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Population genetics of multiple loci. (English) Zbl 0941.92019
Wiley Series in Mathematical and Computational Biology. Chichester: Wiley. xiv, 365 p. (1999).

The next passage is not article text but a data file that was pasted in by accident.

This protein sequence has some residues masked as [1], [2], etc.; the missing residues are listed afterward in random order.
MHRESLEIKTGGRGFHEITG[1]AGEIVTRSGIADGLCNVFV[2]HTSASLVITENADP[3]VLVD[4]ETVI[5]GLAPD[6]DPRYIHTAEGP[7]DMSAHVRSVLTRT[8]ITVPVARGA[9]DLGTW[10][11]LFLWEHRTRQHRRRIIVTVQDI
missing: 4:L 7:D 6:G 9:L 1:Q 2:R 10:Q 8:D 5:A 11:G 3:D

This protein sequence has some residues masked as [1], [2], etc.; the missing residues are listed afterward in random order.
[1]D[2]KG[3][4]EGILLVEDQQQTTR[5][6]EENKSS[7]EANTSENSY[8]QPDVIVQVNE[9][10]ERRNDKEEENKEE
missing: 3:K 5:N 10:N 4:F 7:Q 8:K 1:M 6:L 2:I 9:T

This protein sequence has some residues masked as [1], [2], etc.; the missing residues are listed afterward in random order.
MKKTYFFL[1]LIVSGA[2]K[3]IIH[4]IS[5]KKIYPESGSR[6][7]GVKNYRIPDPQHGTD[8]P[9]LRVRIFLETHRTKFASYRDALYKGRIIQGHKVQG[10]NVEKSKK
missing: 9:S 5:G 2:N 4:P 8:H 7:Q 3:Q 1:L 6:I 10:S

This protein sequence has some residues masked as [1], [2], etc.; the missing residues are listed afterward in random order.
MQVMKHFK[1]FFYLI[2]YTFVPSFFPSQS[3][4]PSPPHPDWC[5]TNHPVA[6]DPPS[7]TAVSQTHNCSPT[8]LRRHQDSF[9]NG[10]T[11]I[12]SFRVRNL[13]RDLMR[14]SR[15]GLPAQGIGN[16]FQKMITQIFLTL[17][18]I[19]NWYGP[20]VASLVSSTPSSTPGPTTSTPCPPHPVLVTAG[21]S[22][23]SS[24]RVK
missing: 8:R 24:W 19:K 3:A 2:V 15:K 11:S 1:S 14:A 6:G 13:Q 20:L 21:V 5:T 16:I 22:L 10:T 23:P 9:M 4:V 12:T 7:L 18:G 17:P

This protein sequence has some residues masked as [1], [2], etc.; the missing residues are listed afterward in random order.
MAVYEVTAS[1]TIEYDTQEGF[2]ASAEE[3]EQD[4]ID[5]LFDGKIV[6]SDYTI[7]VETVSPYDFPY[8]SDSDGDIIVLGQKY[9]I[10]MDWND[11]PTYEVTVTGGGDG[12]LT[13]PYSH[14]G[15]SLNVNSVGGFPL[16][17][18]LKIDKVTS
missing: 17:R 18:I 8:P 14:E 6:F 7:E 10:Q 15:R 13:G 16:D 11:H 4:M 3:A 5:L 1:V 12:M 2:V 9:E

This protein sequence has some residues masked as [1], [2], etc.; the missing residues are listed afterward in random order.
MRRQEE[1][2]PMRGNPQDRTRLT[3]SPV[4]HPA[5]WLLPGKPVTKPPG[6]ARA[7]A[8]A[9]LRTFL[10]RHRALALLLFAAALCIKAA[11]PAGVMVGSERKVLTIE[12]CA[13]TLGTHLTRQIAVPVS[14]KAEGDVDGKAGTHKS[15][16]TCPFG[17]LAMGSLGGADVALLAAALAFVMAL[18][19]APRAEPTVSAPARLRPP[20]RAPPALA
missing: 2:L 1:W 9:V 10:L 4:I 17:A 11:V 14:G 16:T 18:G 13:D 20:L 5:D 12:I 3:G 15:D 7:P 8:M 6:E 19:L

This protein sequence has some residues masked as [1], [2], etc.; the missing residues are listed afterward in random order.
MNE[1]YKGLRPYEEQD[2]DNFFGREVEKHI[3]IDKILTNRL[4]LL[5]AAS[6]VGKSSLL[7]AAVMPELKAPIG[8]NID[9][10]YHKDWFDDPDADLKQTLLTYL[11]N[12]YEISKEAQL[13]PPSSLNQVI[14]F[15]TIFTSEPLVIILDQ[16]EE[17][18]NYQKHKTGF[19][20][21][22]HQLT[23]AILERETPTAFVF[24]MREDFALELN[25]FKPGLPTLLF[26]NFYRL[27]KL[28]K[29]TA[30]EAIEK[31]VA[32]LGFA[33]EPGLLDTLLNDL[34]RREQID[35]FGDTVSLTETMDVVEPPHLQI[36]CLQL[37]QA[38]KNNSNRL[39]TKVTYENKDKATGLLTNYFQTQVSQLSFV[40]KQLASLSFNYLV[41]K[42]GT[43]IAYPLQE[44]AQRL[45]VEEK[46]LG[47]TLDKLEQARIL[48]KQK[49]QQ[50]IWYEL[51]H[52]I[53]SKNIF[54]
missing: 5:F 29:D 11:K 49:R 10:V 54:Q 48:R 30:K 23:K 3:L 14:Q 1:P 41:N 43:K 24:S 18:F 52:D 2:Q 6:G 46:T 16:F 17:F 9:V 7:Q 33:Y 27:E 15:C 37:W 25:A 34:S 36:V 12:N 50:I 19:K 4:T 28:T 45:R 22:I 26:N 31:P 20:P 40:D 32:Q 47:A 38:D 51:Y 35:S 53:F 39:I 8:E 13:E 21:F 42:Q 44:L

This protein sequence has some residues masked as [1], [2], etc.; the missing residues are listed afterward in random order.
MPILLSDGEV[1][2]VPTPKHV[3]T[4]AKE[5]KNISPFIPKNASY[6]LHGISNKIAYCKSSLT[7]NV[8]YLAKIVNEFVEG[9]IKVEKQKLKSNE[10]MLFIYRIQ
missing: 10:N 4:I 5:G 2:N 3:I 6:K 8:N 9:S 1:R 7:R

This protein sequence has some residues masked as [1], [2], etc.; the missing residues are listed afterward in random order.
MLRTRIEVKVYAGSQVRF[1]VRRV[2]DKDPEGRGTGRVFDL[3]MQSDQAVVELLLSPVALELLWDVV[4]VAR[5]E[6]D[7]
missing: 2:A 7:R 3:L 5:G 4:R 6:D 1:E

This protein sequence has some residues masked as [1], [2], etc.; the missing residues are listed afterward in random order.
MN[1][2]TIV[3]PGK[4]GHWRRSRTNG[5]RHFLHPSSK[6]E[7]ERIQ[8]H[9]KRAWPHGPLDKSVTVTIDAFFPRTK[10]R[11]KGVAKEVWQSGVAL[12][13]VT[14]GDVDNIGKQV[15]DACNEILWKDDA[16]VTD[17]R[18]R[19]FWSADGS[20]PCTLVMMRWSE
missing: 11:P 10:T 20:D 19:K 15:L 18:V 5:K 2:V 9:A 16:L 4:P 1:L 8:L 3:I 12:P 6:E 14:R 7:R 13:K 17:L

This book presents the results of a study of the consequences of recombination and segregation for the evolution of genetic variation not subject to selection. A population of diploid individuals with nonoverlapping generations is considered. Many aspects of the population genetics of multiple loci, however, may be deduced without detailed knowledge of the linkage relationships among the loci, and therefore the assumption of a linkage order emerges as an unnecessary complication of multi-locus models. This statement is the thesis of this book. It is hoped to convince the validity of this thesis, and that the unordered set indexation is a fruitful and simple approach to the formulation and analysis of multi-locus models. We consider the convergence to linkage equilibrium among X-linked loci in an organism with \(XY\) sex determination. This also provides the principles of multi-locus population genetics for haplo-diploid species. We only consider the simplest case of inbreeding, where individuals are allowed to mate with themselves. This occurs in a large proportion of plant species, where fertilization may occur by pollen from the same flower or by pollen from another flower on the same individual (Fryxell 1957, Brown 1990). We will therefore assume that there is crossbreeding in addition to selfing, and we analyze a model where some of the ovules are pollinated by selfing, a fraction \(\alpha\), and some are pollinated by pollen chosen at random in the population, a fraction \(1-\alpha\), and we shall assume that \(\alpha<1\). This is the model of partial selfing and random outcrossing, or the mixed mating model, and the consideration of this model should form a part of any comprehensive theory of the population genetics of multi-locus systems. The following theorem is important for understanding the author’s thesis.